Brian was on his way from his house to go down to the playground basketball courts at the local junior high school. This had been a popular place to play basketball pickup games for the neighborhood kids for many years. He was a natural athlete and had very quick hands and feet. Not only did he have quick feet, but he was also very fast. He was able to move and react very quickly and move up and down the court with breath taking speed. His movements were cat-quick and he had no fear of leaping into the air or onto the ground chasing after loose balls.Toong-toong-toong was heard as he dribbled the basketball alongside him with his right hand. Every now and then the ball would bounce crazily off a stick or rock and Brian would have to quickly move his hands to gain control of the ball and continue dribbling. Brian also played at a church down at the end of the street that he lived on. The church had a backboard erected and setup in a dirt lot on the church’s property. The ground was uneven and there were several weeds and plants growing in the compacted dirt. Trying to dribble the ball on this “court” was very trying and demanding at times.

Little did he know that these trials were actually a form of drill or practice that would help him to better his ball-handling skills as time went by. His hands were very quick and this anticipation of the position and path of the ball helped him with his defensive skills as he was able to steal the ball from an opposing player who was in mid-dribble or who was trying to showboat. He had very good anticipation for when a player was about to pass the ball to a teammate. Brian was able to quickly move and sometimes intercept or deflect the ball.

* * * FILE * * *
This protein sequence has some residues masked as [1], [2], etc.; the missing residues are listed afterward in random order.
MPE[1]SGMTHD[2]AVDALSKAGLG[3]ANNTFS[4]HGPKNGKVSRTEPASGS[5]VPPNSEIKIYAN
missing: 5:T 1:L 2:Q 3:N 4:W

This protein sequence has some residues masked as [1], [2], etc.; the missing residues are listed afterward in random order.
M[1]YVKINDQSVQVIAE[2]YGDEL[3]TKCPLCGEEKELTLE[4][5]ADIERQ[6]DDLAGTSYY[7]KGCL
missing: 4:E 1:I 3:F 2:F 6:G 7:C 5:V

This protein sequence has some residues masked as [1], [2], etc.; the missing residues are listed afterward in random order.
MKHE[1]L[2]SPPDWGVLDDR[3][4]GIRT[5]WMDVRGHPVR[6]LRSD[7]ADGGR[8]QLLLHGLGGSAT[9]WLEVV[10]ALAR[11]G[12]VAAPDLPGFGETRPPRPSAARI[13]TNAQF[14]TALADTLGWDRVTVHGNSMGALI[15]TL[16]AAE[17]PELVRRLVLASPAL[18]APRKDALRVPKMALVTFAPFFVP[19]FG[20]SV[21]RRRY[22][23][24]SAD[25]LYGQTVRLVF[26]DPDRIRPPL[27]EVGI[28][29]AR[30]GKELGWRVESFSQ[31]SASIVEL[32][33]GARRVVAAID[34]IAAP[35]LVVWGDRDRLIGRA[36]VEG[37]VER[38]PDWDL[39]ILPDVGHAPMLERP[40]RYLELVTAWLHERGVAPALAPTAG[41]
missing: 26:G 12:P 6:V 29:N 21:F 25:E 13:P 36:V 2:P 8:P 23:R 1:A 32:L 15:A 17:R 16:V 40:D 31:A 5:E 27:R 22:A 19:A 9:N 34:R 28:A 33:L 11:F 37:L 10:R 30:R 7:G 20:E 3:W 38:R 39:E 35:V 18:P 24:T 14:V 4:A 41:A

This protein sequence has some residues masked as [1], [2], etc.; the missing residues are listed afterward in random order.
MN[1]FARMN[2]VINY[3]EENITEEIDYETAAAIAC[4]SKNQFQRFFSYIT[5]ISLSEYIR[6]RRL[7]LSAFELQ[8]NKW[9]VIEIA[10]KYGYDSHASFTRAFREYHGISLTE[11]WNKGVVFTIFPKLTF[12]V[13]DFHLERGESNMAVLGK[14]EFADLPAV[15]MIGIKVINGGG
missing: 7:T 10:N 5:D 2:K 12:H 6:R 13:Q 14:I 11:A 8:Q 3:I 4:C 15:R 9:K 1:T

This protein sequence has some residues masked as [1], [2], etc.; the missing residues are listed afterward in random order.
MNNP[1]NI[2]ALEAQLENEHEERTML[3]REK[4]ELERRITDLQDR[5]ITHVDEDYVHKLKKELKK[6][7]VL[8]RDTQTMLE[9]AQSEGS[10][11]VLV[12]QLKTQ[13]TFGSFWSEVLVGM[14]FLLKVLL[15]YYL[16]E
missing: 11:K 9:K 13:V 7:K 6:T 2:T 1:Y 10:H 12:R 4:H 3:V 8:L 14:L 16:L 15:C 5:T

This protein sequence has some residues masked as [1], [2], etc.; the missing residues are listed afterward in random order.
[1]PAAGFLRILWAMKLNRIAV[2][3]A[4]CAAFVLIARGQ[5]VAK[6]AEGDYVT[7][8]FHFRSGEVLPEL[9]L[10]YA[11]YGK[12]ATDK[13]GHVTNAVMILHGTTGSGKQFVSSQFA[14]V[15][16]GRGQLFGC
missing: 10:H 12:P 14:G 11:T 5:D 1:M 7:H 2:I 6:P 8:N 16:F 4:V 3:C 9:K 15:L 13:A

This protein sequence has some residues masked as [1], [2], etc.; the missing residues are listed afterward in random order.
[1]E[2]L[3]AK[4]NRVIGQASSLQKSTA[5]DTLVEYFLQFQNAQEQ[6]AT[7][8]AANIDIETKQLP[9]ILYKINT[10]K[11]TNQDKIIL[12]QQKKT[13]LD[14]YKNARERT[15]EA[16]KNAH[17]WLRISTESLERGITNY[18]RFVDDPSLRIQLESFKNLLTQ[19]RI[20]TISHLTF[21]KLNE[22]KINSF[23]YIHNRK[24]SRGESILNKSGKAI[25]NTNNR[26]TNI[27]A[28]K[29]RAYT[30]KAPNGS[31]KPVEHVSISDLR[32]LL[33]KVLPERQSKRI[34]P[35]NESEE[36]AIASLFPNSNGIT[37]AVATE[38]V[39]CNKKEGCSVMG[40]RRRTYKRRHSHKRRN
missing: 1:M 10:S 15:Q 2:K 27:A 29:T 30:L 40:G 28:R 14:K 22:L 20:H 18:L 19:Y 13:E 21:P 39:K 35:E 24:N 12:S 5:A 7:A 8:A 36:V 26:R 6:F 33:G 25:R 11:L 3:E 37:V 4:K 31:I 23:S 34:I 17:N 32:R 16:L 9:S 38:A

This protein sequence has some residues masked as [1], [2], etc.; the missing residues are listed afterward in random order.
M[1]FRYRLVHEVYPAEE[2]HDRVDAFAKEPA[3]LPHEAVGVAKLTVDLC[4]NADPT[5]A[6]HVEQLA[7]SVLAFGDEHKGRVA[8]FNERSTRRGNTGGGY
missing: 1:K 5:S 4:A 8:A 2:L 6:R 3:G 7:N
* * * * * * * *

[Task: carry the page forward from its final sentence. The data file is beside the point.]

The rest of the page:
Playing one-on-one on the playground, Brian practiced his turn-around jumper. He was able to quickly rock side to side with his back to the defensive player and could spin around and jump to either the right or left and still make the shot with the player all over him.

He practiced dribbling both right and left handed and driving to the hoop and doing layups with either hand.

The junior high school had a small weight room which he used,and as Brian’s body gained in strength, his shooting range and control increased. He was able to consistently make set shots and jumpers from long range. His vertical leap increased and coupled with his natural speed this made him a very dangerous player anytime he got the ball. He had phenomenal body control and many of his moves in the air as he drove to the hoop looked almost balletic in nature because he was so smooth.

Leave a Reply

Your email address will not be published. Required fields are marked *